- Exception: In the following places, tobacco products or herbal cigarettes may be distributed to those who can provide a photo ID indicating they are at least 21 years old:
- Private functions where the seating arrangements are under the control of the function’s sponsor.
- Businesses that almost exclusively sell tobacco.
- Exception: With five days written notice to the enforcement officer and within areas accessible only to those at least 21 years old, as demonstrated by a photo ID, tobacco products or herbal cigarettes may be distributed at:
- Conventions and trade shows.
- Tobacco company events.
- Mill or manufacturing establishments and construction sites.
- All cigarettes must be sold in the manufacturer’s packaging which bears the health warnings required by law.
- Retailers cannot sell packages containing fewer than twenty cigarettes, packages of rolling tobacco containing less than 0.6 ounces, or packages of rolling papers (or rolling sleeves or leaves) with less than twenty sheets.
- Vending machines may be located only in bars or food service establishments with valid full liquor licenses, in private clubs or places of employment where the majority of members or employees are at least 21 years old, or in business that almost exclusively sell tobacco.
- Vending machines must be in plain view and under the supervision and control of the person in charge or a designated employee.
If an enforcement officer believes a retailer has violated the law, the officer will issue, either in person or by certified mail, a violation notice to appear at a hearing. If the officer determines after a hearing that a violation occurred, the officer may impose a civil penalty consisting of a fine and an assignment of points.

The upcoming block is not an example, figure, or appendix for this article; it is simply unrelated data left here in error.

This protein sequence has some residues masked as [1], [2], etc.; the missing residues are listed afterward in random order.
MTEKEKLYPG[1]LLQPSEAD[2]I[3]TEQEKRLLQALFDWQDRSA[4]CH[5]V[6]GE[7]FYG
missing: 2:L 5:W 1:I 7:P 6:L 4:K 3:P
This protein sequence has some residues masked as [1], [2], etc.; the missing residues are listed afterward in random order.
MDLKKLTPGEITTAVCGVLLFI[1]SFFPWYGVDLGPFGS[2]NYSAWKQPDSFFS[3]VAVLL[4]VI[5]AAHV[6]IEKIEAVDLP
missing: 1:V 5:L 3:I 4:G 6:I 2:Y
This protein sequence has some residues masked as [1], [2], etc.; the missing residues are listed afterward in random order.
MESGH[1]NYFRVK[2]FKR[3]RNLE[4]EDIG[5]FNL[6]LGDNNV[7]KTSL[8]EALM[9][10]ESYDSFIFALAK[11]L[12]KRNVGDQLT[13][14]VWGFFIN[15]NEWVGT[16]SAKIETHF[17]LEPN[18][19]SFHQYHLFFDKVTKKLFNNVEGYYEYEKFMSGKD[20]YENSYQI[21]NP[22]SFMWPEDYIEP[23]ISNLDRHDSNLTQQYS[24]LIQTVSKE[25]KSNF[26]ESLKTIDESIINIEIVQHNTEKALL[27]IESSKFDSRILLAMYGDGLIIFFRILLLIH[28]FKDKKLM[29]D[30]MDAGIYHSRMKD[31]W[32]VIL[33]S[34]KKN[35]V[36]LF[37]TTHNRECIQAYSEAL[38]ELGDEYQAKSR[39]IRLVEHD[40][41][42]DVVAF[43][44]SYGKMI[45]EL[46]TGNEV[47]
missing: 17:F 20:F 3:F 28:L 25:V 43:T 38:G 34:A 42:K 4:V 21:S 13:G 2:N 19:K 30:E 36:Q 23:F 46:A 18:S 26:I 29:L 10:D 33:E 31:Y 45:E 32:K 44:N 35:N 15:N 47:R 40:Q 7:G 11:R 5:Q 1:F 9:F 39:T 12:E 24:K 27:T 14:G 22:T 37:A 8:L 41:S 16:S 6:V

First time violations carry a fine of $300 – $1000 while subsequent violations range from $500 – $1500. Retailers found to have been selling tobacco products while their registration was suspended face a fine of $2500.
- A $50 surcharge is assessed for every violation. These monies shall be used solely to fund compliance checks.
- Retailers found to have sold cigarettes to persons under the age of 21 are assigned 2 points. If the retailer can demonstrate that the individual who committed the violation had completed a state-certified tobacco sales training program, the retailer is assigned only 1 point.
- Points stay on a retailer’s record three years, and the state will suspend for six months the tobacco dealer registration of a retailer who acquires three points or more.
- If a retailer is found to violate ATUPA while their registration is suspended, their registration will be permanently revoked.
- Separately, the state will revoke for one year the tobacco dealer registration of a retailer who violates ATUPA four times within three years.
ATUPA establishes a statewide program to prevent and control tobacco use through various school-based and community programs. The Act requires the creation of an advisory board to advise the commissioner on preventing and reducing tobacco use and other tobacco control issues. ATUPA also calls for regular evaluations of the effectiveness of efforts to reduce tobacco use, as well as annual reporting on enforcement efforts.
ATUPA makes it unlawful for cigarette sellers to ship cigarettes into New York State, except when shipping to licensed dealers, export warehouses, or government officials. Boxes containing cigarettes must be clearly marked with the word “cigarettes.” First-time violation of this provision is a class A misdemeanor, and subsequent violations are a class E felony.